Third. We were lucky to have a chance to visit a very innovative public school in Moscow, started by a very famous Russian pedagogue named Alexander Tubelsky. Tubelsky died last spring, and the conference was in large part devoted to his ideas. His school (now under new leadership) is a pre-K–12 school that many of you who know Central Park East and Mission Hill would recognize as in the same general camp, albeit with interesting differences. For example, the general climate was I think even freer and more joyous, while the classroom set-ups seemed far more traditional (rows of desks, with the teacher in front). However, the focus was on interesting student-centered projects, a great deal of respect and trust for all three constituents—parents, students and staff.

Fourth. The conference itself was a reminder that our victories and defeats are much the same around the world. Despite a flowering of reform over the past decade—with many interesting new schools popping up, there is a general tightening up, which includes more exams, focus on a standardized curriculum, and orthodoxy in many forms. Including religious orthodoxy.  There were several hundred kindergarten through high school educators present. It was hard to get the “facts” about Russian education, much as it is here in the USA. We heard various claims about graduation data—ranging from 70% to 100%. But one thing worth noting is that kids who leave high school and those who don’t go on to college have to serve 2-3 years of military service. Those who go on to “higher” education—passing exams being the major route into universities—are exempted. Women are also exempt.  I heard some talk of a change—one year for one and all. But it puts a different kind of motivation for staying in school and for doing well. Still, most do not go on to University-level schooling.

Finally. Being a tourist was wonderful. We enjoyed every bit of it.  Red Square, the Kremlin, the old-style Churches, the parks, the opera (Eugene Onegin by Tchaikovsky), in Moscow, as well as the Winter Palace and The Hermitage, Nevsky Prospect, Peter and Paul Fortress, a nighttime canal and Neva boat trip, Peterhof (summer home of Peter), and more in St Petersburg.  And we never stopped eating.

More on education in Russia, and thoughts that stemmed from the trip, in the future.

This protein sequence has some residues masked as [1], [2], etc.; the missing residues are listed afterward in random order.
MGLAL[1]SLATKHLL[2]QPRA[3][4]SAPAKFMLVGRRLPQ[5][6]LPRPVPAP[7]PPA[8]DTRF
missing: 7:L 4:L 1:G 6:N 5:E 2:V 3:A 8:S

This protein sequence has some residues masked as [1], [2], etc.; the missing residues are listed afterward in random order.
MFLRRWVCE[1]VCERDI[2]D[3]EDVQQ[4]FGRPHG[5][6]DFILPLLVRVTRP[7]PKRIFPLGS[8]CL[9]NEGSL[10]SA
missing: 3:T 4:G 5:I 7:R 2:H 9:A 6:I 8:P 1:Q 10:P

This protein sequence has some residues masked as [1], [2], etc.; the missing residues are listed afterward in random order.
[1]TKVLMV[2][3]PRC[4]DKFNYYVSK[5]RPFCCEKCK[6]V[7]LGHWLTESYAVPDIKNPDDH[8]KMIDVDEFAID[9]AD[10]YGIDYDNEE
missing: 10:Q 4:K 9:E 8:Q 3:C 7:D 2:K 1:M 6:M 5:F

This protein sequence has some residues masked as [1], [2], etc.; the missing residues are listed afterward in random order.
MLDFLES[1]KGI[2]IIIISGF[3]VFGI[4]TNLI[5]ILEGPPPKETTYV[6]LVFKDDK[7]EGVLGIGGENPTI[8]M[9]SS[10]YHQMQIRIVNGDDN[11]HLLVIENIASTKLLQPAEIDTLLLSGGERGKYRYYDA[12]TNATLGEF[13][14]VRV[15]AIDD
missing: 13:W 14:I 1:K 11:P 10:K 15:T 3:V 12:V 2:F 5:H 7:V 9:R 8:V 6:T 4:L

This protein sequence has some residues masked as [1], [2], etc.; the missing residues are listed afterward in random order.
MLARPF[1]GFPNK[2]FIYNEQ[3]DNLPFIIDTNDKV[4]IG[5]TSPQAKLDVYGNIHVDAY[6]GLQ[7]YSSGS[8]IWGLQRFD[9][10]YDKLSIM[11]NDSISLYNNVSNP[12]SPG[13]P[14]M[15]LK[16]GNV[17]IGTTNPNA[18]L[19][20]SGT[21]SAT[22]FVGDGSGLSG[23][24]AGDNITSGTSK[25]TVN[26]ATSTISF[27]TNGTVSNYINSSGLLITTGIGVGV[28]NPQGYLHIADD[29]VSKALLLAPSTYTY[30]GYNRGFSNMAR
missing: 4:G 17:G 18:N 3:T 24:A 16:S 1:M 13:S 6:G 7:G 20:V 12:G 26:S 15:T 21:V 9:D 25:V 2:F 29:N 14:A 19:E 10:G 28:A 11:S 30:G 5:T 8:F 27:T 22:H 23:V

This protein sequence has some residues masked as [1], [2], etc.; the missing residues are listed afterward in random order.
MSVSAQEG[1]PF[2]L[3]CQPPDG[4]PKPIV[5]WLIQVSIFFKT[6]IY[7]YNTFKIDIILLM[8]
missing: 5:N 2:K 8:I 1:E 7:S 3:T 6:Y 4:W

*Note also, that we saw nothing of the rest of Russia!

© 2007 Deborah Meier

Back to School … for Three-Year-Olds?

September 2007

It’s hard to sit by as a new school year starts and not be in the trenches.

Aside from the sheer fascination and pleasure that was part of my life each fall, I realize another side effect of being on the side-lines. My total immersion in the daily life of the school distracted me from observing some of the gloomier aspects of the larger world.  If  I were in the midst of school right now, for example, I’d have less time to anguish over New York City school chancellor Joel Klein’s latest wonderful idea—rigorous standards-based schooling starting with 3 year olds.  (Not to mention Iraq, etc).

But, I do have time, not only to read about it, and worry about it, but to think I ought to do something about it.

Klein’s latest idea is the logical outcome of a way of thinking that is dangerous. I refer readers to a book that came out 9 years ago—and I just read—Seeing Like a State, by James C. Scott of Yale University. What we’re witnessing, suggests Scott, is the kind of Expert Rationalism that has long led many a well-meaning reformer down disastrous paths. It’s a “way of seeing” that can only be counteracted by another way of seeing, the kind that is usually experienced by people who, alas, generally see themselves as powerless—the folks with the “know-how” or what he calls “metis.”  False utopias get an easy foothold to start with out of a false modesty (who am I to think I know better than experts?) plus fear on the part of ordinary practitioners that they’ll pay a price for being troublemakers. But alas, it is also, Scott notes, why “reformers” are often blind to their failures. Soviet five year plans never ever failed to meet their goals. Thirty years of plan after plan to produce higher test scores has been exactly as successful as those Soviet five year plans.

Three year-olds already have both standards and “rigor.”  From birth on they are natural artists, craftsmen, and scientists—all rolled into one—with well-focused “standards.” And rigor? Last weekend I watched my one-year old grand-nephew as he over and over again practiced getting more competent at clapping.  He was engaged—mind and body.   Our delight was sufficient reward, assuming he needed anything outside of his own satisfaction.

What Klein is proposing is a systematic attack on this intellectual potential, although of course he doesn’t mean that to be the case at all. Little children are just not his “thing.” Of course, he also hasn’t bothered to look the word “rigor” up in the dictionary or he (and others like him)  would look for a better synonym for what they have in mind.  Or would they?  Look it up.